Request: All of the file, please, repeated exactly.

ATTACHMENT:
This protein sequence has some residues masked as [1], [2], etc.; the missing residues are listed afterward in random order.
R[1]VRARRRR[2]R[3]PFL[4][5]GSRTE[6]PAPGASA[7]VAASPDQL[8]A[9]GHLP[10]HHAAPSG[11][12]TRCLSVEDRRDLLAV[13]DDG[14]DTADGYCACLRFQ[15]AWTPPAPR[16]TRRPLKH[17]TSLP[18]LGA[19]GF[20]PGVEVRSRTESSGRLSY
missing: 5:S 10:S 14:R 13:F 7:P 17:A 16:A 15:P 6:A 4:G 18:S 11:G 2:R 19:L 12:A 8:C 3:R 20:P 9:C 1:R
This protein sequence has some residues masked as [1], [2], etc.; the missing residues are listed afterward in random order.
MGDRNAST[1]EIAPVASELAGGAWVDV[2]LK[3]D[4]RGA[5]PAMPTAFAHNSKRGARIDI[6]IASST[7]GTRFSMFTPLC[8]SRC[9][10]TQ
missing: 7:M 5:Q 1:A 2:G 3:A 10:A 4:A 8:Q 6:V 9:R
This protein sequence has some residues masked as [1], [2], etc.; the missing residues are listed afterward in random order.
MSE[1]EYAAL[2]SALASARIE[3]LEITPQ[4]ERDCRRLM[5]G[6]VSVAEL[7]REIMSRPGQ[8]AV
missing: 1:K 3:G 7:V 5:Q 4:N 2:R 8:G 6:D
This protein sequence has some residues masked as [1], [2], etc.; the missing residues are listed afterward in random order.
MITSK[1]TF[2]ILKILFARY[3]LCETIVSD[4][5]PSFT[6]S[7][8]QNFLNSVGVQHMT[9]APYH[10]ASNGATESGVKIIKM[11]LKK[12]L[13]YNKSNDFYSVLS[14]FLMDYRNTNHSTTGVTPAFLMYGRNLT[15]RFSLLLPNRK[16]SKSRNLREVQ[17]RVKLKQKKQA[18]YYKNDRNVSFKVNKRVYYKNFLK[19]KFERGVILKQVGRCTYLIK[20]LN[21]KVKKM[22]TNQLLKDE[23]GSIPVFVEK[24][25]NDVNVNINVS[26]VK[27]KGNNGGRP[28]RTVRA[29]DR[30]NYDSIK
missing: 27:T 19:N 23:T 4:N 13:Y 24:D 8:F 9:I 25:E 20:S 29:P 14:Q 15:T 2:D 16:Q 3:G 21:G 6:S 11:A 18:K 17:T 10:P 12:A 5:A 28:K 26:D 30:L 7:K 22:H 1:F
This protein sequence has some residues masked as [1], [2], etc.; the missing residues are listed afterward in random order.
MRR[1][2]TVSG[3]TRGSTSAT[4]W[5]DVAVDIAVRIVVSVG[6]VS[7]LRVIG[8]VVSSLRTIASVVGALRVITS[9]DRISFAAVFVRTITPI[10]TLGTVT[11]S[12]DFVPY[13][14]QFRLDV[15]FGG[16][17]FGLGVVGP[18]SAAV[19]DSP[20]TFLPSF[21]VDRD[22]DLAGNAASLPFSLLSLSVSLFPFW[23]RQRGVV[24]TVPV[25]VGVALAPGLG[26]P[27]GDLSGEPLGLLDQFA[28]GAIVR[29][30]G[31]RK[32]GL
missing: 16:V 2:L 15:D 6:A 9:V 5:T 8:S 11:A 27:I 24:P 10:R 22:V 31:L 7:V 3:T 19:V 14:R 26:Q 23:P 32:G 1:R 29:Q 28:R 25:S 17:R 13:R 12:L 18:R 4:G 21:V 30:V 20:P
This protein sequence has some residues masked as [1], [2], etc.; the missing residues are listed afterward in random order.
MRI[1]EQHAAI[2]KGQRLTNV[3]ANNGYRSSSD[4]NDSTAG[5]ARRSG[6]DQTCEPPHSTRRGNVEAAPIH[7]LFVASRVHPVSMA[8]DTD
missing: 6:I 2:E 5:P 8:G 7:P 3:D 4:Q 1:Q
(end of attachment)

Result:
This protein sequence has some residues masked as [1], [2], etc.; the missing residues are listed afterward in random order.
R[1]VRARRRR[2]R[3]PFL[4][5]GSRTE[6]PAPGASA[7]VAASPDQL[8]A[9]GHLP[10]HHAAPSG[11][12]TRCLSVEDRRDLLAV[13]DDG[14]DTADGYCACLRFQ[15]AWTPPAPR[16]TRRPLKH[17]TSLP[18]LGA[19]GF[20]PGVEVRSRTESSGRLSY
missing: 5:S 10:S 14:R 13:F 7:P 17:A 16:A 15:P 6:A 4:G 18:S 11:G 2:R 19:L 12:A 8:C 3:R 20:P 9:C 1:R
This protein sequence has some residues masked as [1], [2], etc.; the missing residues are listed afterward in random order.
MGDRNAST[1]EIAPVASELAGGAWVDV[2]LK[3]D[4]RGA[5]PAMPTAFAHNSKRGARIDI[6]IASST[7]GTRFSMFTPLC[8]SRC[9][10]TQ
missing: 7:M 5:Q 1:A 2:G 3:A 10:A 4:A 8:Q 6:V 9:R
This protein sequence has some residues masked as [1], [2], etc.; the missing residues are listed afterward in random order.
MSE[1]EYAAL[2]SALASARIE[3]LEITPQ[4]ERDCRRLM[5]G[6]VSVAEL[7]REIMSRPGQ[8]AV
missing: 1:K 3:G 7:V 5:Q 4:N 2:R 8:G 6:D
This protein sequence has some residues masked as [1], [2], etc.; the missing residues are listed afterward in random order.
MITSK[1]TF[2]ILKILFARY[3]LCETIVSD[4][5]PSFT[6]S[7][8]QNFLNSVGVQHMT[9]APYH[10]ASNGATESGVKIIKM[11]LKK[12]L[13]YNKSNDFYSVLS[14]FLMDYRNTNHSTTGVTPAFLMYGRNLT[15]RFSLLLPNRK[16]SKSRNLREVQ[17]RVKLKQKKQA[18]YYKNDRNVSFKVNKRVYYKNFLK[19]KFERGVILKQVGRCTYLIK[20]LN[21]KVKKM[22]TNQLLKDE[23]GSIPVFVEK[24][25]NDVNVNINVS[26]VK[27]KGNNGGRP[28]RTVRA[29]DR[30]NYDSIK
missing: 27:T 19:N 23:T 4:N 13:Y 24:D 8:F 9:I 25:E 20:S 29:P 14:Q 15:T 2:D 16:Q 3:G 21:G 6:S 11:A 18:K 17:T 10:P 12:A 5:A 28:K 26:D 30:L 7:K 22:H 1:F
This protein sequence has some residues masked as [1], [2], etc.; the missing residues are listed afterward in random order.
MRR[1][2]TVSG[3]TRGSTSAT[4]W[5]DVAVDIAVRIVVSVG[6]VS[7]LRVIG[8]VVSSLRTIASVVGALRVITS[9]DRISFAAVFVRTITPI[10]TLGTVT[11]S[12]DFVPY[13][14]QFRLDV[15]FGG[16][17]FGLGVVGP[18]SAAV[19]DSP[20]TFLPSF[21]VDRD[22]DLAGNAASLPFSLLSLSVSLFPFW[23]RQRGVV[24]TVPV[25]VGVALAPGLG[26]P[27]GDLSGEPLGLLDQFA[28]GAIVR[29][30]G[31]RK[32]GL
missing: 16:V 2:L 15:D 6:A 9:V 5:T 8:S 11:A 27:I 24:P 10:R 22:V 31:L 7:V 3:T 19:V 14:R 26:Q 23:P 32:G 1:R 29:Q 28:R 25:S 17:R 13:R 12:L 18:R 4:G 21:V 30:V 20:P
This protein sequence has some residues masked as [1], [2], etc.; the missing residues are listed afterward in random order.
MRI[1]EQHAAI[2]KGQRLTNV[3]ANNGYRSSSD[4]NDSTAG[5]ARRSG[6]DQTCEPPHSTRRGNVEAAPIH[7]LFVASRVHPVSMA[8]DTD
missing: 6:I 2:E 5:P 8:G 7:P 3:D 4:Q 1:Q